Wednesday, 8 August 2012

The long drive home

Wednesday 8th August 2012

MP3 track of the day: A small measure of  peace – The last Samurai

Weather: Getting hotter the further south I went (though never too hot); the sun was out and the skies were blue.


The result of last nights 'early night', was finding myself wide awake at 6:15am. I got up, got ready and left the hostel at around 7am (saying goodbye to the happy hostel owner). As it turned out, leaving at 7am was a blessing because, as I approached the Oirase Valley, there were no tourist buses insight. In fact, as I parked up at the north-eastern end of the trail only two other cars were within the car park. I put on my walking boots and strolled along the path leaving my camera behind.

The terrain was just as spectacular as before; without the hordes of tourists the path was clear and the sound of running water was all I could hear. It only took me forty minutes to reach the point I'd got to yesterday; I therefore turned around and got back to where I'd started at 9am. The tour groups were just descending onto the footpath as I returned; I went into an already packed shop, to purchase a chocolate bar and a bottle of water, before returning to my car. I eat said chocolate and changed from my walking boots to my trainers. I pulled out of the car park just as two other coaches pulled in.

Apart from taking a wrong turn, the drive was uneventful. I passed the same scenery, which I've been surrounded by for the last five days (though it is never dull), and rather bizarrely a sign which read 'Christ's Grave'. According to local legend it was Christ's brother who was crucified, whereas he escaped to Shingo (where I was then) and lived until 106 (I didn't stop to take a look at the grave, but apparently there's a sculpture to back-up this claim). At 10:30am I found myself arriving in Hachinohe, a port on the eastern coast of Aomori.

As I drove back and forth, through the semi-deserted city streets, the city looked quite nice; unlike Aomori, Hachinohe did seem to have a little character; plus there was a big shopping center right in the middle of town. I stopped to purchase some new clothes (a few tops) and to have a look around the electrical stores. I left Hachinohe, at around 12:30pm, on 'route 45'; this road would take me straight to Miyako. As I got on the '45' a road sign above stated 'Miyako 142km'; the final part of my journey had begun.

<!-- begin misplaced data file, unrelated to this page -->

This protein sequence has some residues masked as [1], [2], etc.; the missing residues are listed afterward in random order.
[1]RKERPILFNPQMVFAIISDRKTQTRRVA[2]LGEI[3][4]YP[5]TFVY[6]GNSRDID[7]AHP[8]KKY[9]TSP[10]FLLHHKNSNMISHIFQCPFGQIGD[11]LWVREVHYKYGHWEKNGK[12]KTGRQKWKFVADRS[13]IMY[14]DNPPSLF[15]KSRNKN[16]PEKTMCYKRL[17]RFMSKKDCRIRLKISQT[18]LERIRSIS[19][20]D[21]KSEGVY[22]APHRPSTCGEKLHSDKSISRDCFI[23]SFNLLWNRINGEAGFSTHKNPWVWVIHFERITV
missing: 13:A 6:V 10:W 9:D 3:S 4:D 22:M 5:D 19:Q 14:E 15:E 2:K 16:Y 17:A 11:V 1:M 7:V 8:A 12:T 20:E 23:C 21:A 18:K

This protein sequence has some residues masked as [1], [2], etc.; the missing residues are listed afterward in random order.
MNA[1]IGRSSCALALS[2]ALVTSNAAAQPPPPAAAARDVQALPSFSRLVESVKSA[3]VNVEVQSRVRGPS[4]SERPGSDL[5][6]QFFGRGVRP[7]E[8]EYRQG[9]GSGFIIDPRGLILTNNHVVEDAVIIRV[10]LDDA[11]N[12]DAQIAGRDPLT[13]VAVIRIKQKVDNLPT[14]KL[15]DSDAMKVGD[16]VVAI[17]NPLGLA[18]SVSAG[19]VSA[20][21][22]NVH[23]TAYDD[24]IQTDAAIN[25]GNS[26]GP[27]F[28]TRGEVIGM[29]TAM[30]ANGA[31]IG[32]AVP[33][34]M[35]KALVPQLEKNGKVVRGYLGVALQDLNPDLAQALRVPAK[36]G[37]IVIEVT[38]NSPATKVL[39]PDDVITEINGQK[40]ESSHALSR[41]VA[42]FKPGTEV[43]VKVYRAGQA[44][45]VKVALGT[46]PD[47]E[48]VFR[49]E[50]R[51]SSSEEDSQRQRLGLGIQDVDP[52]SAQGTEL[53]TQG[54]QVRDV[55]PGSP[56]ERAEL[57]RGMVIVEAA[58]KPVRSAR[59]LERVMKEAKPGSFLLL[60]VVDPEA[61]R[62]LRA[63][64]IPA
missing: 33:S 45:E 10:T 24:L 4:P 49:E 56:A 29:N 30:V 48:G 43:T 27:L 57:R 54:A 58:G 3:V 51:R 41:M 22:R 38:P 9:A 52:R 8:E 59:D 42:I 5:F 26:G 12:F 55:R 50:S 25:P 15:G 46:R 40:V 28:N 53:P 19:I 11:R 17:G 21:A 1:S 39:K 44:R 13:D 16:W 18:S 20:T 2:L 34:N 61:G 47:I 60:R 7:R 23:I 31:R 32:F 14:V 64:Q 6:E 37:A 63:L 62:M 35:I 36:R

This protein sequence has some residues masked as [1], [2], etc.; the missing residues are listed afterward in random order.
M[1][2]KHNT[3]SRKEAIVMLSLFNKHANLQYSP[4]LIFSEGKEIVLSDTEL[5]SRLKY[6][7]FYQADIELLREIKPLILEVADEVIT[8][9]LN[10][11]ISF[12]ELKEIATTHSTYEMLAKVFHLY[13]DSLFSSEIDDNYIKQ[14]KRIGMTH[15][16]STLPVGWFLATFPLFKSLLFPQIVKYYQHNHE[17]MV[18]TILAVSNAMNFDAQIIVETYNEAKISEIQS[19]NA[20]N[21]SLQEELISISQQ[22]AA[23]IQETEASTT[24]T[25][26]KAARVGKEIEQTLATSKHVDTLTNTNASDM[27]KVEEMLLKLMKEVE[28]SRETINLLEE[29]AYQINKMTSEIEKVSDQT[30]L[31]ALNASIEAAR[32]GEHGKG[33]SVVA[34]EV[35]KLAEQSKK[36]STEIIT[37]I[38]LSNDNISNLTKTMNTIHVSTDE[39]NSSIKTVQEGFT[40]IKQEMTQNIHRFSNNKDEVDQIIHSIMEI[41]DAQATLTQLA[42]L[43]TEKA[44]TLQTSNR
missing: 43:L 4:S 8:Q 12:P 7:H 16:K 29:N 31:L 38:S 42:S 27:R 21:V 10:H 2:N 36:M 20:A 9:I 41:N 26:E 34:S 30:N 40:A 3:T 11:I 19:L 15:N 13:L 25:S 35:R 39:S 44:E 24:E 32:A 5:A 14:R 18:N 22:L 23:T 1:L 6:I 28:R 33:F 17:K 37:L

'Route 45' follows the eastern coastline; the sun was shining, the skies were blue and the sea looked very pretty indeed. I only stopped once to get a few photos of the coastline, due to limited stopping places or trees blocking my view. As I went further south the temperature started to climb; Japanese roads have big electronic temperature signs and I could see them rise the further south I went. At around 2:30pm I went into a small village and passed two petrol stations, located on each side of a cross-road junction. This I knew was the furthest north I'd been before this trip. I slumped in my seat knowing that, from now on, no sight would be new to me. It's funny but, at times during my trip, I had wished I was home; now I wanted nothing more than to turn around and checkout another new place. As I past places I'd eaten at, photographed and looked at I knew my tour was at an end.

I hoped that the road would just go on forever however, at 3:30pm, I saw Miyako within the distance. I eventually parked up outside my house and went in. It was a little weird coming home; it's the longest I've been away from my apartment and everything felt different. I turned on the lights, emptied my 'clothes' bag straight into the washing machine and got down to unpacking. The only post I'd received was two bills (lovely) one leaflet and a note saying that someone had tried to deliver something four days ago.

I knew what the delivery was. My passport is due to expire soon and so, before leaving, I had the joyous task of filling out 'Her Majesty's' paperwork, timing it so my passport should have a arrived next week. I phoned the number provided on the delivery sheet, and spoke to a Japanese person who couldn't speak English. I then went round to my landlords where his wife called the guy back; she said to me “... it delivered tonight...”. I thanked her and went back to my apartment to wait.

It only took around an hour before the delivery guy knocked on my door (what service). I thanked him and checked the contents. With no food in the house I headed to my local supermarket where, first of all, I had tea at Moss Burger. It was then, waiting for my order, that I got really depressed; the same tune I'd heard many times before was being played over the speaker system and right then, I knew that my holiday was over. I tried to cheer myself up by saying that there are a few day trips I could do around here, but it didn't really work; my holiday was over for this year. I finished my meal, purchased a lot of food from the supermarket and went home. After unpacking and answering emails I decided to go to bed. The time; 10pm.

That's it from me for a while. Next week I many do a day trip to the Tono Valley and Kamaishi; it just depends on how I do with my other chores. After that it looks as though Christmas will be the next time I may venture out. Until then, and for the final time:

Toodle Pip!

P.S. 'Legend of my tour' award has to go to my car. Okay so the air-conditioning didn't work; however it never let me down, used about £65 worth of fuel (and managed to cover most of Northern Honshu) and climbed up and down the mountains at Towada-ko ten times! Sadly it's tax is up and so, on the 10th, I have to hand it back to the rental company. I get a new car and, even though the air-con will work, it just won't be the same.

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